Yet, there is concerted effort to ensure that victims go through the entire legal process, which can often be very lengthy. It is a struggle balancing the two. Sofia has seen many worst-case scenarios, where child victims are committed to remand homes for lack of a better alternative. Although much of CRADLE’s work is made possible from generous funding, most overseas donors are hesitant to set up and get involved in the running of a shelter. And rightly so; as a progressive community the onus should lie on Kenyans to look out for the future generation.
At present there does not exist a specialised centre that facilitates all the needs of trafficked children from a medical, psychological and legal perspective, notes Sofia. The need to develop such amenities has become much more a necessity than previously. In recent months, countless children from neighbouring Tanzania and Uganda have been lured by trustworthy relatives into begging and hard labour, under the falsehood of a better education. There have been numerous cases where kids end up in Nairobi, Nakuru or even Naivasha working against their will. A campaign to halt child labour in the agricultural sector by the Solidarity Centre and the Kenyan Plantation Union aims at directly targeting parents to keep their children in school through an incentivised programme, awareness workshops and working directly with farms to ensure that their workplace policies do not become a conduit for child labour.
So What’s being Done?
As part of the Kenyan government’s efforts to combat human trafficking, a five-year national plan of action was initiated in 2008. A national steering committee consisting of CRADLE, the Ministry of Youth, the Law Society of Kenya and other stakeholders identified strategic priorities and agendas that each body ought to initiate. According to Sofia, there is the political will to further the cause. Through the efforts of MP Millie Odhiambo, the Kenyan government signed into law new legislation to crack down on offenders and offer some form of recourse to victims in late 2010. Convicted traffickers face a 30 year jail term or a hefty KSH30 million fine. The law now clearly defines the role of each stakeholder, which means unlike previously, bodies can be held legally accountable for not following through on counter trafficking measures.
Still More to Do
The challenge however, lies on the ground to ensure that police, prosecutors and child care workers are aware of the legal implications and technicalities. NGOs such as IOM and CRADLE become indispensible for this. Conducting a simple test to see just how effective government measures are, resulted in a trip to the local District Commissionaires office in Westlands to report a case of child trafficking. Filled with great optimism that I would encounter a receptive welcome, instead I found the child welfare worker had left for the day at 2:30PM. I was neither able to get her number nor obtain anyone else’s assistance. Instead I was requested to fill out a visitor’s book, I was repeatedly assured that she would call. I am still waiting. Incidentally the visitor’s book told a similar story; NGOs, donors and general public, all either paying a courtesy call to discuss programme initiatives or ask for assistance. The reality? No legislature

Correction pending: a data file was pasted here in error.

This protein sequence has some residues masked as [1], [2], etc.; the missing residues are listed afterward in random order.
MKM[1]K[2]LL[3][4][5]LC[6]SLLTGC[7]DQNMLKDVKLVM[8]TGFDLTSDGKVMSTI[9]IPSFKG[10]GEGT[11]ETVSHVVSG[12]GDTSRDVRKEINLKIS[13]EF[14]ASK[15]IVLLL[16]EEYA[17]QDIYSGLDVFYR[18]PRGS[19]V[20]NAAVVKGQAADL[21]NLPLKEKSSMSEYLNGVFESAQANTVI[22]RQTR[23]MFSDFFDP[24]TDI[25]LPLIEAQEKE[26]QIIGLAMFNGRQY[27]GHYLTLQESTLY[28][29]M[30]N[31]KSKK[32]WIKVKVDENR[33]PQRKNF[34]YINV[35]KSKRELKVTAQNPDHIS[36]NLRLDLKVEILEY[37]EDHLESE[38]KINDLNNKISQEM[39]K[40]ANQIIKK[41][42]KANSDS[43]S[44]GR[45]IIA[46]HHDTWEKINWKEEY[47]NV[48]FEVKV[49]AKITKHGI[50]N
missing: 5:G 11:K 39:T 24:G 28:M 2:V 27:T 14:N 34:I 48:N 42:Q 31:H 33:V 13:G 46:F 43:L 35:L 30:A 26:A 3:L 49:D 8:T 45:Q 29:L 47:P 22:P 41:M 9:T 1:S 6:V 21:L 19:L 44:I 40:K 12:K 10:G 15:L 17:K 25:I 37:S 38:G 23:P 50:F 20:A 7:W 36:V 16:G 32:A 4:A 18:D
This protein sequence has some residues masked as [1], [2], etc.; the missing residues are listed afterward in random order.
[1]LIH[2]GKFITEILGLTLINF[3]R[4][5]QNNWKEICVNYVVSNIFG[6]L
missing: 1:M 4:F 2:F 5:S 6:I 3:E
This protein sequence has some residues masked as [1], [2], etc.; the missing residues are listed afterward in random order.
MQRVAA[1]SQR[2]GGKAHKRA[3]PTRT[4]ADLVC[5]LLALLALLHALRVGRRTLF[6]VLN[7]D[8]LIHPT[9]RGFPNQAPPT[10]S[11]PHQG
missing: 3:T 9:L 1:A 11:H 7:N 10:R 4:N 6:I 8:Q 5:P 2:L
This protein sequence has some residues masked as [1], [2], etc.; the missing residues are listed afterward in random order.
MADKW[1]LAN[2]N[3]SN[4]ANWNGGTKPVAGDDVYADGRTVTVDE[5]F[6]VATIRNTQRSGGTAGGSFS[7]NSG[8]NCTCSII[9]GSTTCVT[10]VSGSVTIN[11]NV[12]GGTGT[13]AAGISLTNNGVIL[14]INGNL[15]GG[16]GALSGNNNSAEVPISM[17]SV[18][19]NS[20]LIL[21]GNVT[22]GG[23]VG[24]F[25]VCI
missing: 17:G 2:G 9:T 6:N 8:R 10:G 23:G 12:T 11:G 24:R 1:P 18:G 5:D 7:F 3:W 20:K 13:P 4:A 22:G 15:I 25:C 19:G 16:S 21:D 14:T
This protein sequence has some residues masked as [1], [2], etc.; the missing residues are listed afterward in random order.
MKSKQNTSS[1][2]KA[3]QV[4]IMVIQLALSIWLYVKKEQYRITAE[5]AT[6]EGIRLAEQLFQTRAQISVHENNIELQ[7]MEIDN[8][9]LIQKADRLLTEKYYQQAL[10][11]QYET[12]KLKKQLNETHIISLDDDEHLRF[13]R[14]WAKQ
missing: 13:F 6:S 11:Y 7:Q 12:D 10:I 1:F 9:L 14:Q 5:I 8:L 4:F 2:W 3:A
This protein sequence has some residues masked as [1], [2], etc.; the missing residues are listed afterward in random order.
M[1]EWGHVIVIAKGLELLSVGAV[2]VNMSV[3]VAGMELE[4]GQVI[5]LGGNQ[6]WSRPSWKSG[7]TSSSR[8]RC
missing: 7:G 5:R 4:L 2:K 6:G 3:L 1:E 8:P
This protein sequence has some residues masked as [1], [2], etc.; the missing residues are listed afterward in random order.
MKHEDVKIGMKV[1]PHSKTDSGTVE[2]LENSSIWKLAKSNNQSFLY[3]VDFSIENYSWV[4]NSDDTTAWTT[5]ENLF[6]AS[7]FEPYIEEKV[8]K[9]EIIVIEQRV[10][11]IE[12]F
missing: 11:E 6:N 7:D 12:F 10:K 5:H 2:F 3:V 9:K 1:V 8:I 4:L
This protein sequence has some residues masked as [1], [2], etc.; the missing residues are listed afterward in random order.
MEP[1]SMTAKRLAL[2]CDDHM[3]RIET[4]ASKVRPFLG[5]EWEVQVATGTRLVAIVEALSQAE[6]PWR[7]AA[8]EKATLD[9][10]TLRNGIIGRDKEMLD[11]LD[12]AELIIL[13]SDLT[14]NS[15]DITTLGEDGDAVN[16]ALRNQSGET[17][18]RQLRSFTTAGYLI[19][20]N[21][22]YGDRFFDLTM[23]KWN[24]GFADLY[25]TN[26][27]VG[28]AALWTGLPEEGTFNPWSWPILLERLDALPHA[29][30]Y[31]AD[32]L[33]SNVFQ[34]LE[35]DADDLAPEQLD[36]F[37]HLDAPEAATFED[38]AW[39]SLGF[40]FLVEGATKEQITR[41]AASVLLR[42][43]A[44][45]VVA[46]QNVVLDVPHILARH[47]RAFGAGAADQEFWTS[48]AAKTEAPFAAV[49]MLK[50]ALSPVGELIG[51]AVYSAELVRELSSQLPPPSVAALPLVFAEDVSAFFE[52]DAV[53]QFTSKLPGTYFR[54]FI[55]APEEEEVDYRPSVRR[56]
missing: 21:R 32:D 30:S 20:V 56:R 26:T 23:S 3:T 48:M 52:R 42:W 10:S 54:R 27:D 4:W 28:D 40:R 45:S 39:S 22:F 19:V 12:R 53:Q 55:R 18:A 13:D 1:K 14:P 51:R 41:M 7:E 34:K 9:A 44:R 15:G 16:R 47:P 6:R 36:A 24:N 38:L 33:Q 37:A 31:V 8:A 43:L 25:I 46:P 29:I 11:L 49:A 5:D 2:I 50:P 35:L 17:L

or advisory board can make a difference if there is no will on the ground to challenge the status quo.
And yet human trafficking is not just a pandemic affecting Kenya. It is a global enterprise worth US$32 billion. It affects every country on the planet, where helpless people find themselves traded for domestic servitude, sexual exploitation or child soldiering. In recognition of these harrowing statistics the UN launched a global action plan to combat the scourge through UNGIFT (United Nations Global Initiative to Fight Human Trafficking). It encourages member states to work together to strengthen the prevention and protection of those trapped. Part of the programme facilitates for a global fund to rehabilitate victims.
In an age where ‘the celebrity phenomenon’ dictates much of our perception, Oscar winning film, Slum Dog Millionaire, put the topic front and centre in a manner that no institution had previously succeeded in doing. DNA, a foundation conceived by Demi Moore and Ashton Kutcher, focuses on child counter trafficking efforts. Their campaign, ‘Real Men Don’t Buy Girls’, has Hollywood heavyweights, including Justin Timberlake, Bradley Cooper and Jamie Foxx, adding their voices to the global awareness movement that is increasingly gathering momentum.